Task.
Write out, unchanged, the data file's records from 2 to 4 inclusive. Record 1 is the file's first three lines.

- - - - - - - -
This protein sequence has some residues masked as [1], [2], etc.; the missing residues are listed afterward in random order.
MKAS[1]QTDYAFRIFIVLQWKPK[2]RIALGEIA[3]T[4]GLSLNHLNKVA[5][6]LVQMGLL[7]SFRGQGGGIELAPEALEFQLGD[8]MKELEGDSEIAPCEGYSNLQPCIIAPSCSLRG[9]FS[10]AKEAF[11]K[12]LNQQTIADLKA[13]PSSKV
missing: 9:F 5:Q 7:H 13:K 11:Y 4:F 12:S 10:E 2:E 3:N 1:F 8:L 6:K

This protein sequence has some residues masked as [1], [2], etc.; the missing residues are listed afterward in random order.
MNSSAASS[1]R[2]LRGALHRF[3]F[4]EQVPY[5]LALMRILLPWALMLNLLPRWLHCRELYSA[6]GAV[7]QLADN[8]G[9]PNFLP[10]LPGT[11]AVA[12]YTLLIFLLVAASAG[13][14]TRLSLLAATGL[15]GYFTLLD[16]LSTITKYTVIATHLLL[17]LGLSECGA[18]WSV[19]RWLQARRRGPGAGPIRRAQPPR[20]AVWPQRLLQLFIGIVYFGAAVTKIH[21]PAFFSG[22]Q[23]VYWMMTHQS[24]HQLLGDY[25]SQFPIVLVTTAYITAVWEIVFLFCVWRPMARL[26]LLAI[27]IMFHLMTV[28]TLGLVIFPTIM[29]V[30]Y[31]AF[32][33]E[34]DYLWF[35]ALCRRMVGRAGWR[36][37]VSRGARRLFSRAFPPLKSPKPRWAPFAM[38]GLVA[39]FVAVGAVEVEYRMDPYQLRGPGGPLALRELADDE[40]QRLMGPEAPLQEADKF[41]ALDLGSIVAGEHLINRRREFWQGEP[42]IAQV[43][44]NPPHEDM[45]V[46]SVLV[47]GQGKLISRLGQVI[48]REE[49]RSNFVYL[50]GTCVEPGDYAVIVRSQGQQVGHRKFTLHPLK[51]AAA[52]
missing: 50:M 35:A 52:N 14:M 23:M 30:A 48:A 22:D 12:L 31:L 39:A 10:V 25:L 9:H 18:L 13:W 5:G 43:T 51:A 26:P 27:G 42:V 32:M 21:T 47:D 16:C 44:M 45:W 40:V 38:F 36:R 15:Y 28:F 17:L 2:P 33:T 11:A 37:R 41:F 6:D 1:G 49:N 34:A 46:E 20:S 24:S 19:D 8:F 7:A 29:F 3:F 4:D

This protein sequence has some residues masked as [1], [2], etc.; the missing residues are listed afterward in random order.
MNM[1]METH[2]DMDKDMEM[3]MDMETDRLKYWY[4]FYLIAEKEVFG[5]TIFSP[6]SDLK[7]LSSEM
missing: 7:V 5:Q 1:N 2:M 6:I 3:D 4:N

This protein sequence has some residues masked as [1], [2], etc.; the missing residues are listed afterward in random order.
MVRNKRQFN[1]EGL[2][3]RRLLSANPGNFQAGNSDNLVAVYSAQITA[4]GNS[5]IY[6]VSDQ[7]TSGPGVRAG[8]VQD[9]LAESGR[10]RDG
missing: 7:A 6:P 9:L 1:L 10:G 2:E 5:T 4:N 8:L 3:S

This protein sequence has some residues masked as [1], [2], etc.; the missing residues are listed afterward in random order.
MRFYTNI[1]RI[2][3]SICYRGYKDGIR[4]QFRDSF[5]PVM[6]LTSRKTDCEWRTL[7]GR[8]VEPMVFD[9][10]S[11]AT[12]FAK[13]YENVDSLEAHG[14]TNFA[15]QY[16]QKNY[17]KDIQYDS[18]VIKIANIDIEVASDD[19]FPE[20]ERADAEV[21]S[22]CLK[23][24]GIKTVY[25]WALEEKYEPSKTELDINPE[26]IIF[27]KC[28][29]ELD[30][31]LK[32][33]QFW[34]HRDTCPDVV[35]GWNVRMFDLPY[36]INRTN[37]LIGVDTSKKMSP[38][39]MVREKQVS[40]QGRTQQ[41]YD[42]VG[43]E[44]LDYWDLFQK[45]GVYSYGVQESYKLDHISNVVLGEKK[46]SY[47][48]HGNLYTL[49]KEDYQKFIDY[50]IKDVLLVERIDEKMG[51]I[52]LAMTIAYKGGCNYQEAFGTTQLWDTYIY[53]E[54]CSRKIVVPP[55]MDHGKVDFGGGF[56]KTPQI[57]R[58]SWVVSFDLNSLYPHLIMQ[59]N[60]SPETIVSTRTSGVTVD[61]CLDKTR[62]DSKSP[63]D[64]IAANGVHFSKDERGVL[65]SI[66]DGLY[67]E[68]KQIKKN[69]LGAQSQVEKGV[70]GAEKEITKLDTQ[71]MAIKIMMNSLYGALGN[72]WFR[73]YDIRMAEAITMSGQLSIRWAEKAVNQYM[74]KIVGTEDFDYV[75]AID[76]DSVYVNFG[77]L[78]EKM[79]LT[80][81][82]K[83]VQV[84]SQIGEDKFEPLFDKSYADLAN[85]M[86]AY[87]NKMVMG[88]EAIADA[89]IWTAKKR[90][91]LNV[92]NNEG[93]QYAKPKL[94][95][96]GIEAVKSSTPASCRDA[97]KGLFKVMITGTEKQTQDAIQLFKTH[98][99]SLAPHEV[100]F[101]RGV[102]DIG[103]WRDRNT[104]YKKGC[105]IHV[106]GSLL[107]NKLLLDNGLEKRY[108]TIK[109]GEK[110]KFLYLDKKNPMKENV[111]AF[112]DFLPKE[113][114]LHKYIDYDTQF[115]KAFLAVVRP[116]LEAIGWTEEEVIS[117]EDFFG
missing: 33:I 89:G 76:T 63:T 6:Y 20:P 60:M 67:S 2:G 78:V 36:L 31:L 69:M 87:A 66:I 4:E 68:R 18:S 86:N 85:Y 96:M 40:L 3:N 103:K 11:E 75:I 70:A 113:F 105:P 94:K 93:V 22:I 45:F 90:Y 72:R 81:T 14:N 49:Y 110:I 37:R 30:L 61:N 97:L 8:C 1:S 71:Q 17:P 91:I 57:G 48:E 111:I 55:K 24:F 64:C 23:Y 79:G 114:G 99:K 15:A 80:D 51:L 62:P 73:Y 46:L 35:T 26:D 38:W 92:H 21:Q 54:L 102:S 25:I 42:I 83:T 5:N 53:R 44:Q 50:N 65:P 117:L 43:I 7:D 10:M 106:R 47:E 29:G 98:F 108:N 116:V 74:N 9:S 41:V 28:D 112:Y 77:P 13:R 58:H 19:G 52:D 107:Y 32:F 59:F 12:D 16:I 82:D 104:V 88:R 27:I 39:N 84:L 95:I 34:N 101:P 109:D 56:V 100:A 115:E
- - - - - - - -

This protein sequence has some residues masked as [1], [2], etc.; the missing residues are listed afterward in random order.
MNSSAASS[1]R[2]LRGALHRF[3]F[4]EQVPY[5]LALMRILLPWALMLNLLPRWLHCRELYSA[6]GAV[7]QLADN[8]G[9]PNFLP[10]LPGT[11]AVA[12]YTLLIFLLVAASAG[13][14]TRLSLLAATGL[15]GYFTLLD[16]LSTITKYTVIATHLLL[17]LGLSECGA[18]WSV[19]RWLQARRRGPGAGPIRRAQPPR[20]AVWPQRLLQLFIGIVYFGAAVTKIH[21]PAFFSG[22]Q[23]VYWMMTHQS[24]HQLLGDY[25]SQFPIVLVTTAYITAVWEIVFLFCVWRPMARL[26]LLAI[27]IMFHLMTV[28]TLGLVIFPTIM[29]V[30]Y[31]AF[32][33]E[34]DYLWF[35]ALCRRMVGRAGWR[36][37]VSRGARRLFSRAFPPLKSPKPRWAPFAM[38]GLVA[39]FVAVGAVEVEYRMDPYQLRGPGGPLALRELADDE[40]QRLMGPEAPLQEADKF[41]ALDLGSIVAGEHLINRRREFWQGEP[42]IAQV[43][44]NPPHEDM[45]V[46]SVLV[47]GQGKLISRLGQVI[48]REE[49]RSNFVYL[50]GTCVEPGDYAVIVRSQGQQVGHRKFTLHPLK[51]AAA[52]
missing: 50:M 35:A 52:N 14:M 23:M 30:A 48:A 22:D 12:L 31:L 39:A 10:V 25:L 9:H 18:L 13:W 5:G 43:T 51:A 26:P 27:G 42:V 32:M 21:T 47:D 16:C 44:M 45:W 40:V 38:F 36:R 15:Y 28:F 17:L 2:P 33:T 11:A 37:R 41:F 6:D 1:G 49:N 34:A 46:E 20:S 24:S 19:D 8:F 7:A 29:F 3:F 4:D

This protein sequence has some residues masked as [1], [2], etc.; the missing residues are listed afterward in random order.
MNM[1]METH[2]DMDKDMEM[3]MDMETDRLKYWY[4]FYLIAEKEVFG[5]TIFSP[6]SDLK[7]LSSEM
missing: 7:V 5:Q 1:N 2:M 6:I 3:D 4:N

This protein sequence has some residues masked as [1], [2], etc.; the missing residues are listed afterward in random order.
MVRNKRQFN[1]EGL[2][3]RRLLSANPGNFQAGNSDNLVAVYSAQITA[4]GNS[5]IY[6]VSDQ[7]TSGPGVRAG[8]VQD[9]LAESGR[10]RDG
missing: 7:A 6:P 9:L 1:L 10:G 2:E 5:T 4:N 8:L 3:S